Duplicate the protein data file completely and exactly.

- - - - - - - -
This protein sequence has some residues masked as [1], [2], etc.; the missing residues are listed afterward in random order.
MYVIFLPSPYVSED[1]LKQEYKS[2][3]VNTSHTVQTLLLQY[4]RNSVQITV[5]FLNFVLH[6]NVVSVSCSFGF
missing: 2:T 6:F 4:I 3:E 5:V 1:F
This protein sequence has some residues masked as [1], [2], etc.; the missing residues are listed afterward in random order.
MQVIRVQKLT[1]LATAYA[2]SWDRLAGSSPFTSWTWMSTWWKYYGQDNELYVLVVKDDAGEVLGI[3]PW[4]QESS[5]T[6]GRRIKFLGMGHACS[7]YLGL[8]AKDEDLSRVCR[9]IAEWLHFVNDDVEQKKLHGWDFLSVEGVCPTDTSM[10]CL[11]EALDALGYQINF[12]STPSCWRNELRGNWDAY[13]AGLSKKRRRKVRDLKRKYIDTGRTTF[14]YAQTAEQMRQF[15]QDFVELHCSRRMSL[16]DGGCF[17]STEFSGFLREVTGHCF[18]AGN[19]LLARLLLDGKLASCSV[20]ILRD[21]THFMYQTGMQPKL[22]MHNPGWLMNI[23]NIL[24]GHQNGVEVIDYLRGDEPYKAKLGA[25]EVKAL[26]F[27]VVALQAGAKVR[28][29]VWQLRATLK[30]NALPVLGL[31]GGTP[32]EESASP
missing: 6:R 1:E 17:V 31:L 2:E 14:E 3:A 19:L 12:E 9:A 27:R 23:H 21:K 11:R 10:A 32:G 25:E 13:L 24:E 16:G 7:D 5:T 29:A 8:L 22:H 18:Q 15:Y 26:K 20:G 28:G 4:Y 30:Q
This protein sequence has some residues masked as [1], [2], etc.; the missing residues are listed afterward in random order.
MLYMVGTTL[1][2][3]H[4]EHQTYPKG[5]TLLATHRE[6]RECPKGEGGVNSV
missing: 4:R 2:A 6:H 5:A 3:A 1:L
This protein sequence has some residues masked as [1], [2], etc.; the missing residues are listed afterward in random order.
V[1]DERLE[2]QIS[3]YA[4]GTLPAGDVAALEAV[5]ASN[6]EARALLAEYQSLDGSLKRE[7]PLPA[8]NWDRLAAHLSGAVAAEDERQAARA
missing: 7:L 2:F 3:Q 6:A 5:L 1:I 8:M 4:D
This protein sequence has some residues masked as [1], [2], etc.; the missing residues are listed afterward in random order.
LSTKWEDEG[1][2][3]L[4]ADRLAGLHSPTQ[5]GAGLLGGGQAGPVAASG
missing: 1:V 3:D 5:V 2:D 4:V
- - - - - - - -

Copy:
This protein sequence has some residues masked as [1], [2], etc.; the missing residues are listed afterward in random order.
MYVIFLPSPYVSED[1]LKQEYKS[2][3]VNTSHTVQTLLLQY[4]RNSVQITV[5]FLNFVLH[6]NVVSVSCSFGF
missing: 2:T 6:F 4:I 3:E 5:V 1:F
This protein sequence has some residues masked as [1], [2], etc.; the missing residues are listed afterward in random order.
MQVIRVQKLT[1]LATAYA[2]SWDRLAGSSPFTSWTWMSTWWKYYGQDNELYVLVVKDDAGEVLGI[3]PW[4]QESS[5]T[6]GRRIKFLGMGHACS[7]YLGL[8]AKDEDLSRVCR[9]IAEWLHFVNDDVEQKKLHGWDFLSVEGVCPTDTSM[10]CL[11]EALDALGYQINF[12]STPSCWRNELRGNWDAY[13]AGLSKKRRRKVRDLKRKYIDTGRTTF[14]YAQTAEQMRQF[15]QDFVELHCSRRMSL[16]DGGCF[17]STEFSGFLREVTGHCF[18]AGN[19]LLARLLLDGKLASCSV[20]ILRD[21]THFMYQTGMQPKL[22]MHNPGWLMNI[23]NIL[24]GHQNGVEVIDYLRGDEPYKAKLGA[25]EVKAL[26]F[27]VVALQAGAKVR[28][29]VWQLRATLK[30]NALPVLGL[31]GGTP[32]EESASP
missing: 6:R 1:E 17:V 31:L 2:E 14:E 3:A 19:L 12:E 9:A 27:R 23:H 21:K 11:R 10:A 32:G 25:E 13:L 24:E 16:G 7:D 5:T 29:A 8:L 22:H 18:Q 15:Y 26:K 20:G 28:G 4:Y 30:Q
This protein sequence has some residues masked as [1], [2], etc.; the missing residues are listed afterward in random order.
MLYMVGTTL[1][2][3]H[4]EHQTYPKG[5]TLLATHRE[6]RECPKGEGGVNSV
missing: 4:R 2:A 6:H 5:A 3:A 1:L
This protein sequence has some residues masked as [1], [2], etc.; the missing residues are listed afterward in random order.
V[1]DERLE[2]QIS[3]YA[4]GTLPAGDVAALEAV[5]ASN[6]EARALLAEYQSLDGSLKRE[7]PLPA[8]NWDRLAAHLSGAVAAEDERQAARA
missing: 7:L 2:F 3:Q 6:A 5:L 1:I 8:M 4:D
This protein sequence has some residues masked as [1], [2], etc.; the missing residues are listed afterward in random order.
LSTKWEDEG[1][2][3]L[4]ADRLAGLHSPTQ[5]GAGLLGGGQAGPVAASG
missing: 1:V 3:D 5:V 2:D 4:V